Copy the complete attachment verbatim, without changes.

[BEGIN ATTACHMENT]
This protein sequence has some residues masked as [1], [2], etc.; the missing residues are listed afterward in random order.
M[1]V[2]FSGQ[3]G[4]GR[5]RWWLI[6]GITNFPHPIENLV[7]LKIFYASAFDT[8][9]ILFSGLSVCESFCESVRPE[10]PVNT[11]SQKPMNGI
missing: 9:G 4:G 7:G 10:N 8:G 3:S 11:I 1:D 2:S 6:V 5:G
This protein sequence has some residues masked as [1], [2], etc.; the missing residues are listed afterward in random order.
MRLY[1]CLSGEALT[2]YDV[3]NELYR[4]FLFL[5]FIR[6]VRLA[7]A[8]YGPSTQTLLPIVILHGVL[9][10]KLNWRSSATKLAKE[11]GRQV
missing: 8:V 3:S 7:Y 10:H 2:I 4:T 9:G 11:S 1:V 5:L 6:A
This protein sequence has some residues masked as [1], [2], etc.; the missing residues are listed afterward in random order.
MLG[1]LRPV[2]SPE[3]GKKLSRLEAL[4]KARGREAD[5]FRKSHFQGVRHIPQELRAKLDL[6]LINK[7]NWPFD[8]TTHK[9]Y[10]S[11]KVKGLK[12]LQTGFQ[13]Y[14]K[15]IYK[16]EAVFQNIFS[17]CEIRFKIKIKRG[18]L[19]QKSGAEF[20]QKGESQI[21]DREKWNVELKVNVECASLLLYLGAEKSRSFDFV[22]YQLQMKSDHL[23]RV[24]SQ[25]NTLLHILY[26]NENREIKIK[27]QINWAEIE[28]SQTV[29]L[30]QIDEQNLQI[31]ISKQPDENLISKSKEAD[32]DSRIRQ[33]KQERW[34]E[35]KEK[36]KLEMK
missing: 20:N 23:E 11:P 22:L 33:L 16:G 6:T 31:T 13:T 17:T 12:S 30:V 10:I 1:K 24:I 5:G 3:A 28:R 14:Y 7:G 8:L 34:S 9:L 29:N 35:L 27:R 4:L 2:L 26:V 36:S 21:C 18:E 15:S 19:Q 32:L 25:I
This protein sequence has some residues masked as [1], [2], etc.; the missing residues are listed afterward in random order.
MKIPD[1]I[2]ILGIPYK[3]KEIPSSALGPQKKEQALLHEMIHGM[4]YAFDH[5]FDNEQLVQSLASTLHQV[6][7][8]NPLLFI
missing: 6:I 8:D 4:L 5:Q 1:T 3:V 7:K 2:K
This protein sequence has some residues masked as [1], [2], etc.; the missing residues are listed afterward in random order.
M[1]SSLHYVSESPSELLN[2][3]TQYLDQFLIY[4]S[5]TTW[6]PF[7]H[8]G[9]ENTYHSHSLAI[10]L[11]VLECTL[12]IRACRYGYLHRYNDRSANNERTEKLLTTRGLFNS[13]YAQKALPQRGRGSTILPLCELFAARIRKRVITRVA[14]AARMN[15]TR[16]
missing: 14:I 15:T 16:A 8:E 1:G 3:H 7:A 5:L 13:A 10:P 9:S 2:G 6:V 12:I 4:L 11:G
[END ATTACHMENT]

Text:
This protein sequence has some residues masked as [1], [2], etc.; the missing residues are listed afterward in random order.
M[1]V[2]FSGQ[3]G[4]GR[5]RWWLI[6]GITNFPHPIENLV[7]LKIFYASAFDT[8][9]ILFSGLSVCESFCESVRPE[10]PVNT[11]SQKPMNGI
missing: 9:G 4:G 7:G 10:N 8:G 3:S 11:I 1:D 2:S 6:V 5:G
This protein sequence has some residues masked as [1], [2], etc.; the missing residues are listed afterward in random order.
MRLY[1]CLSGEALT[2]YDV[3]NELYR[4]FLFL[5]FIR[6]VRLA[7]A[8]YGPSTQTLLPIVILHGVL[9][10]KLNWRSSATKLAKE[11]GRQV
missing: 8:V 3:S 7:Y 10:H 2:I 4:T 9:G 11:S 1:V 5:L 6:A
This protein sequence has some residues masked as [1], [2], etc.; the missing residues are listed afterward in random order.
MLG[1]LRPV[2]SPE[3]GKKLSRLEAL[4]KARGREAD[5]FRKSHFQGVRHIPQELRAKLDL[6]LINK[7]NWPFD[8]TTHK[9]Y[10]S[11]KVKGLK[12]LQTGFQ[13]Y[14]K[15]IYK[16]EAVFQNIFS[17]CEIRFKIKIKRG[18]L[19]QKSGAEF[20]QKGESQI[21]DREKWNVELKVNVECASLLLYLGAEKSRSFDFV[22]YQLQMKSDHL[23]RV[24]SQ[25]NTLLHILY[26]NENREIKIK[27]QINWAEIE[28]SQTV[29]L[30]QIDEQNLQI[31]ISKQPDENLISKSKEAD[32]DSRIRQ[33]KQERW[34]E[35]KEK[36]KLEMK
missing: 20:N 23:E 11:P 22:L 33:L 16:G 6:T 31:T 13:T 17:T 12:S 30:V 10:I 1:K 24:I 5:G 3:A 28:R 14:Y 7:G 8:L 34:S 9:L 29:N 35:L 27:R 4:L 2:L 26:V 36:S 21:C 18:E 15:S 19:Q 32:L 25:I
This protein sequence has some residues masked as [1], [2], etc.; the missing residues are listed afterward in random order.
MKIPD[1]I[2]ILGIPYK[3]KEIPSSALGPQKKEQALLHEMIHGM[4]YAFDH[5]FDNEQLVQSLASTLHQV[6][7][8]NPLLFI
missing: 6:I 8:D 4:L 5:Q 1:T 3:V 7:K 2:K
This protein sequence has some residues masked as [1], [2], etc.; the missing residues are listed afterward in random order.
M[1]SSLHYVSESPSELLN[2][3]TQYLDQFLIY[4]S[5]TTW[6]PF[7]H[8]G[9]ENTYHSHSLAI[10]L[11]VLECTL[12]IRACRYGYLHRYNDRSANNERTEKLLTTRGLFNS[13]YAQKALPQRGRGSTILPLCELFAARIRKRVITRVA[14]AARMN[15]TR[16]
missing: 14:I 15:T 16:A 8:E 1:G 3:H 7:A 5:L 13:A 10:P 9:S 2:G 6:V 12:I 4:L 11:G